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Still a bundle of energy

BY JORDYN REILAND | FEBRUARY 04, 2015 5:00 AM

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When Moriah Haveman grows up she wants to be a baker —specifically, a baker at Hy-Vee.

“I like to bake cakes and cookies just like my restaurant’s name, Moriah’s Cakes and Cookies,” the 5-year-old said matter-of-factly.

Moriah is well on her way to achieving her goals with a toy kitchen set and the latest installment for the “growing business,” a drive-through.

Friends and family see Moriah as energetic and friendly, something her older brother, Isaiah, 10, said is not uncommon.

“She usually just has a lot of energy; when she’s not super tired, she’s usually super energetic,” he said.

Moriah and three of her siblings — Isaiah, Ezra, and Zion — are all homeschooled by mother Michelle Haveman. She said, being a second-year teacher, some days are harder than others.

“Some days, it works pretty smoothly, and some days, it’s more chaotic than others,” she said and laughed. “This is our second year homeschooling, so we’re still trying to feel out some of the ways of doing things.”

Father Josh Haveman works at ACT, where he develops writing prompts. The Haveman family resides in Coralville with their grandparents, and they just recently moved back to the area after spending some time in Missouri.

Moriah’s favorite subject in school is reading, as is her little sister Zion’s, but Moriah likes to remind her that most of the time she’s not exactly reading.

“What Ziggy calls reading is just looking at the pictures,” she said before laughing.

Moriah also enjoys swimming, playing, and holding her youngest brother, Abram, who is 9 months old.

Moriah is rarely seen without a headscarf or hat, almost all of which are different shades of pink. She has two headscarves and “tons” of hats, even one with an Iowa Tigerhawk logo.  

“I love to wear [the head scarves] because it’s kind of like I have hair, but I actually don’t, so it’s really fun, and I like to pretend it’s my hair,” she said while stroking her headscarf.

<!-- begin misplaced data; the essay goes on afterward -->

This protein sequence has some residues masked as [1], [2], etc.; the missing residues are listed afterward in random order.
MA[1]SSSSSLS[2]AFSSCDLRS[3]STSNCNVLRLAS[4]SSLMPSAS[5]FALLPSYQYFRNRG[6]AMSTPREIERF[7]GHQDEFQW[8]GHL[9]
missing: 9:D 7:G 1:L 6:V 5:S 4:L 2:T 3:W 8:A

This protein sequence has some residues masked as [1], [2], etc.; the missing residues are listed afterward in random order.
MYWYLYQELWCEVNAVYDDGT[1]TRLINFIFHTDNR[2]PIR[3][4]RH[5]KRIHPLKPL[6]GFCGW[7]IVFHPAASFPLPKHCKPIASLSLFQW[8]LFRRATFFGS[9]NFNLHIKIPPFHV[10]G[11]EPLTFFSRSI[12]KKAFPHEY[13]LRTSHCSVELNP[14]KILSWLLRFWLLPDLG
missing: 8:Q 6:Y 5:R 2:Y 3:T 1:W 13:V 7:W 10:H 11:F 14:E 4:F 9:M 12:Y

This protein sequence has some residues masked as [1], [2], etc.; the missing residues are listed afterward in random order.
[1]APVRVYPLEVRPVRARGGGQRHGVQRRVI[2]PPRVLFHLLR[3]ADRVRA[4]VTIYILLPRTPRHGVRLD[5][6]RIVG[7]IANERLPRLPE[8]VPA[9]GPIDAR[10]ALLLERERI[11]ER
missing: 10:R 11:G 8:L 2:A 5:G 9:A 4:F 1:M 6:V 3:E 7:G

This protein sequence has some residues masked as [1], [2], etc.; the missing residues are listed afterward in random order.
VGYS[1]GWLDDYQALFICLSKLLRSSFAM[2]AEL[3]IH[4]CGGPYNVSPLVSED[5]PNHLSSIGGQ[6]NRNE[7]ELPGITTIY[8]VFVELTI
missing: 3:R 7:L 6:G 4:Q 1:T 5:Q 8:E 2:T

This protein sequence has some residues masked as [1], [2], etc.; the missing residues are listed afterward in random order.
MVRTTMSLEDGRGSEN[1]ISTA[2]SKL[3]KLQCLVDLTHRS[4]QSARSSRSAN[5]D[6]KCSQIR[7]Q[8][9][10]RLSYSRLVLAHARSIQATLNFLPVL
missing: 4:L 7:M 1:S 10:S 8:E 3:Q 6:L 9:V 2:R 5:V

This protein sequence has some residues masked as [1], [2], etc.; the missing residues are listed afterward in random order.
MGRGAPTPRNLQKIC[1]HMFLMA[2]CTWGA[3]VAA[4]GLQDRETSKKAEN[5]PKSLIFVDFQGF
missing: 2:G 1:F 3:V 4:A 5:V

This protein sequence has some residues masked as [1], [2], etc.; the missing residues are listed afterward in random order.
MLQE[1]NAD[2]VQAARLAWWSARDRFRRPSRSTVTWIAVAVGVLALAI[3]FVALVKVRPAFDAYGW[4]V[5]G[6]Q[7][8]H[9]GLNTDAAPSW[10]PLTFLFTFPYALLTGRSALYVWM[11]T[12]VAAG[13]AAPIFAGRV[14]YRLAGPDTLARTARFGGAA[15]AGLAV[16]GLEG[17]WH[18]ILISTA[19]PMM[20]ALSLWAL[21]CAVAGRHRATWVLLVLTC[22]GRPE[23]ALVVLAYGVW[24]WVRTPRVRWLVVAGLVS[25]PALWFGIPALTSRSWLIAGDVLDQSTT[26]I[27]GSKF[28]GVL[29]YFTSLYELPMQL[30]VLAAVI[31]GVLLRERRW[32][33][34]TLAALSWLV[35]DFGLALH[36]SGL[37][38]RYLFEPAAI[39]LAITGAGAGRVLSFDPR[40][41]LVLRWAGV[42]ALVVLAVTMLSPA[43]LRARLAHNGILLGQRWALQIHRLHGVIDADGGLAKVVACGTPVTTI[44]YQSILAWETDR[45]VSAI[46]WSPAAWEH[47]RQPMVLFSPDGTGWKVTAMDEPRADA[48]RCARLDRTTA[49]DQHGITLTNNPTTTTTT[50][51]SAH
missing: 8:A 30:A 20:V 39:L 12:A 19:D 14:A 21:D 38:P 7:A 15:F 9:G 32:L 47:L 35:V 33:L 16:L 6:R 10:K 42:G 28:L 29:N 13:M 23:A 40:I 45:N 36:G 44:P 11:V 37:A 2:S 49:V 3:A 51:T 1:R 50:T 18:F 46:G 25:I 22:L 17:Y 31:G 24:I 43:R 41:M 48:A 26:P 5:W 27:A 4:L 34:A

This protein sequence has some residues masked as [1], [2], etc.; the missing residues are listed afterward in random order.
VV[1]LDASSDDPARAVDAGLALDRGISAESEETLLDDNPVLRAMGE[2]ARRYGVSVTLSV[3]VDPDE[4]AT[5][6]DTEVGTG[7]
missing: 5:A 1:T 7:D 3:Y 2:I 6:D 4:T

• • •

Moriah’s battle began in July 2014, when Michelle Haveman noticed a considerable and unusual decrease in the energy level of her bubbly 5-year-old.

“Well, that’s why when we started seeing her last summer all of a sudden I would take the kids to the beach, and she would want to sit with me in the shade … And I’d take them to go play with somebody, and she would kind of hide, and so it was very obvious that it was something,” she said.

Michelle Haveman had just had Abram and wasn’t sure if it had to do with the fact that Moriah was no longer getting as much attention, but it didn’t take her long to realize that wasn’t the issue.

Both Josh Haveman and Michelle Haveman noticed Moriah had several fevers without any other symptoms, and her skin color became paler. There came a time where the fevers wouldn’t go away, and they took her to the emergency room.

Moriah was diagnosed with acute lymphoblastic leukemia, one of the most common and treatable forms of leukemia.  It is a cancer of the blood and bone marrow.

Michelle Haveman says the results have been positive so far, as Moriah nears the end of what’s considered the “most intense” treatment.

“But every piece of news that we’ve received since then has been positive, and it’s a 100 percent blessing and God really taking care of us and sending people to surround us and help us through this,” she said.

The entire treatment typically lasts two-and-a-half years.

“There’s a light at the end of the tunnel, but she will continue to have treatment once a month until the end, a couple of years from now,” Michelle Haveman said.

And despite all of the commotion that it’s created for the family, Michelle Haveman says there are positives to be taken from the situation.

“At the same time it’s kind of strange to think that you could feel so blessed and kind of afraid and scared of what’s going to happen, but at the same time, we had so many people coming around us,” she said.

• • • 

The Haveman family didn’t know much about Dance Marathon until Moriah was diagnosed, and now they can’t imagine their lives without it.

“We were there for about a week, during her initial diagnosis, and during that time we became familiar with Dance Marathon very quickly because basically everything in the hospital is funded and supported by Dance Marathon,” Michelle Haveman said.

The family try to go to several of the sponsored Dance Marathon events, and they attended one earlier this year at the Coral Ridge Mall ice skating rink, where they skated together for the first time.

“We never thought that an organization like Dance Marathon could be a support network for us, but we thought we didn’t have any sort of reason to need them, and we’ve learned they are in fact very important and helpful,” Josh Haveman said.

They plan on attending the Big Event on Friday and Saturday — the 24-hour culmination of a year of fundraising and preparation — and they look forward to meeting the many families and dancers, something Michelle Haveman says Moriah enjoys quite a bit.

Moriah has become quite the local celebrity and even has her own Facebook page — I Heart Moriah — on which the family updates her condition with posts and photos.

“She loves meeting new people, she loves the attention, and it’s a wonderful experience for her,” Michelle Haveman said.


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